The authorities had discovered the rarest and most pitiable of creatures: a feral child.Early intervention. I think we all know, instinctively, that it's critical; articles like this just drive the point home.
The term is not a diagnosis. It comes from historic accounts — some fictional, some true — of children raised by animals and therefore not exposed to human nurturing. Wolf boys and bird girls, Tarzan, Mowgli from The Jungle Book.
It's said that during the Holy Roman Empire, Frederick II gave a group of infants to some nuns. He told them to take care of the children but never to speak to them. He believed the babies would eventually reveal the true language of God. Instead, they died from the lack of interaction.
Then there was the Wild Boy of Aveyron, who wandered out of the woods near Paris in 1800, naked and grunting. He was about 12. A teacher took him in and named him Victor. He tried to socialize the child, teach him to talk. But after several years, he gave up on the teen and asked the housekeeper to care for him.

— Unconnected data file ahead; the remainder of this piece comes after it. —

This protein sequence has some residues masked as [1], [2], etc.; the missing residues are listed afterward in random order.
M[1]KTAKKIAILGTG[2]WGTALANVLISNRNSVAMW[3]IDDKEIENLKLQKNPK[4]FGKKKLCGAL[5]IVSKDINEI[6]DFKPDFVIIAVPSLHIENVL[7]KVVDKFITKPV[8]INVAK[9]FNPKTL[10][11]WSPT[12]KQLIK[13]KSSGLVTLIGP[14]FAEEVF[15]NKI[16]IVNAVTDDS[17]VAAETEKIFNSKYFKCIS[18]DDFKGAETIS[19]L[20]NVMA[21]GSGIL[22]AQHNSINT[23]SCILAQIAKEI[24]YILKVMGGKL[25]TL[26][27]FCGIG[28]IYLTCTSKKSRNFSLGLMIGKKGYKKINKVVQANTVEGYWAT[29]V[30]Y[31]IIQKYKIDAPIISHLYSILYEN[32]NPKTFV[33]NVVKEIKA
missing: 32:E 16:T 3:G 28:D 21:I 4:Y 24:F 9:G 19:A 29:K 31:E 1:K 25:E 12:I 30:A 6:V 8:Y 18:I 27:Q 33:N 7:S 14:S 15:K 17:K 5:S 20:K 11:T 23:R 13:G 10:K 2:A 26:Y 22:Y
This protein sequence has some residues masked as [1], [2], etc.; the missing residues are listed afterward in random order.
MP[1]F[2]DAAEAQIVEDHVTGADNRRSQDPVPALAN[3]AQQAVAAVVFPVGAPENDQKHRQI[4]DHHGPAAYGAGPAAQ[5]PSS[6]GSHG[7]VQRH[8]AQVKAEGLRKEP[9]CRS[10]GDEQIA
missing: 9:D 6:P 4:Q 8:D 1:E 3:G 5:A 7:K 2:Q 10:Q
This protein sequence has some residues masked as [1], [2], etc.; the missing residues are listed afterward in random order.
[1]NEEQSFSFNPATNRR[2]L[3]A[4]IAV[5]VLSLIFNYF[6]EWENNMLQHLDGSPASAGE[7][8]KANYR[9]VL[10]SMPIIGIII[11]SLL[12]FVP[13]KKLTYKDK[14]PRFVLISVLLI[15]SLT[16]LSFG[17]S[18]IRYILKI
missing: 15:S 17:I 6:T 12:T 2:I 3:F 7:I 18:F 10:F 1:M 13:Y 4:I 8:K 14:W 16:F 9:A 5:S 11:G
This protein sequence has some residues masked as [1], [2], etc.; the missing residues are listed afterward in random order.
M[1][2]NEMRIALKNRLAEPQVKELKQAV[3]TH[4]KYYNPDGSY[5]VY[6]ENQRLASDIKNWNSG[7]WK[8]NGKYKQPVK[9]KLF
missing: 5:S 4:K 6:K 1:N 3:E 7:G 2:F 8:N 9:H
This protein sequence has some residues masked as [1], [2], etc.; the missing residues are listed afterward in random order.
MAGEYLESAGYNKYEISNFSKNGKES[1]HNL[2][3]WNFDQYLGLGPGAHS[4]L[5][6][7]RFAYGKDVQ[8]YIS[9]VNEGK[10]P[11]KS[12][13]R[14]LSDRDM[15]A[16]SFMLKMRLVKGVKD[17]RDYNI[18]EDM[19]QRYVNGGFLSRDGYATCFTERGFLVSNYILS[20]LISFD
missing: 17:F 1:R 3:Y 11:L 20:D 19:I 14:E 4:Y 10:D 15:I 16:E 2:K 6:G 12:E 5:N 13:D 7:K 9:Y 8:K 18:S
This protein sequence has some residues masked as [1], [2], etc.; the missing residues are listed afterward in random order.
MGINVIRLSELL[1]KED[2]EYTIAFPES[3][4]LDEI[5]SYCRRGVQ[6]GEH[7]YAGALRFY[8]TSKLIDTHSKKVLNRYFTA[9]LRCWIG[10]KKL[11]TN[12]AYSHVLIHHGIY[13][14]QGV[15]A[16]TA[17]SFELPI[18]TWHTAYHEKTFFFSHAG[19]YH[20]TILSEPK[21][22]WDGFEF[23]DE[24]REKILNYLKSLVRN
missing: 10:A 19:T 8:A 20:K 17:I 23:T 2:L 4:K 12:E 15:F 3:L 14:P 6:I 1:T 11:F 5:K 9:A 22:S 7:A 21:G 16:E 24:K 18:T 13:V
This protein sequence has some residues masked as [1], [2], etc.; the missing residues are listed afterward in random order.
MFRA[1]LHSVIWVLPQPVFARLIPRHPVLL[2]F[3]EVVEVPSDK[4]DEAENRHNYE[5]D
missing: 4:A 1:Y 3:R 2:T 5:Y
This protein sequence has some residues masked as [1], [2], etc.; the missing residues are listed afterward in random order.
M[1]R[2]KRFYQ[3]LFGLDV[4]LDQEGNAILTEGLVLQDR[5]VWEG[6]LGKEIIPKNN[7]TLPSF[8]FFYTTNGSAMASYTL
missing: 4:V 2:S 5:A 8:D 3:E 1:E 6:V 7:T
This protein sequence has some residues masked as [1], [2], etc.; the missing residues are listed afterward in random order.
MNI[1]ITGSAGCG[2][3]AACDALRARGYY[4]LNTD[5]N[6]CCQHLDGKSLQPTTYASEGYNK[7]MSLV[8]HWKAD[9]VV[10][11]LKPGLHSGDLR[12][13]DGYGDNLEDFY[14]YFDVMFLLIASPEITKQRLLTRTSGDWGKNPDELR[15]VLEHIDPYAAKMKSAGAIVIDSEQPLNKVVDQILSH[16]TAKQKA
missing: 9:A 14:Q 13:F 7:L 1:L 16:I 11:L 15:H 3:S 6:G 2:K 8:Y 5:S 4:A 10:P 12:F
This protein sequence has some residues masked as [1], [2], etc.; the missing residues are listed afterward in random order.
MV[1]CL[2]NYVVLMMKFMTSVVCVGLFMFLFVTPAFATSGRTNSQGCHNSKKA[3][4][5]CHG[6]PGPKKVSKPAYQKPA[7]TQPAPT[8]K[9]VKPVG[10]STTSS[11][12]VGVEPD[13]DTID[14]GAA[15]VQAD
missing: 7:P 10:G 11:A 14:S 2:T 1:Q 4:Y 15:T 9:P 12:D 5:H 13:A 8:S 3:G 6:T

"In the first five years of life, 85 percent of the brain is developed," said Armstrong, the psychologist who examined Danielle. "Those early relationships, more than anything else, help wire the brain and provide children with the experience to trust, to develop language, to communicate. They need that system to relate to the world."
The importance of nurturing has been shown again and again. In the 1960s, psychologist Harry Harlow put groups of infant rhesus monkeys in a room with two artificial mothers. One, made of wire, dispensed food. The other, of terrycloth, extended cradled arms. Though they were starving, the baby monkeys all climbed into the warm cloth arms.
"Primates need comfort even more than they need food," Armstrong said.
Friday, March 6, 2009
I'll Be Thinking About This One For a Long Time
The entire article is absolutely incredible, but this piece about the importance of language really caught my eye: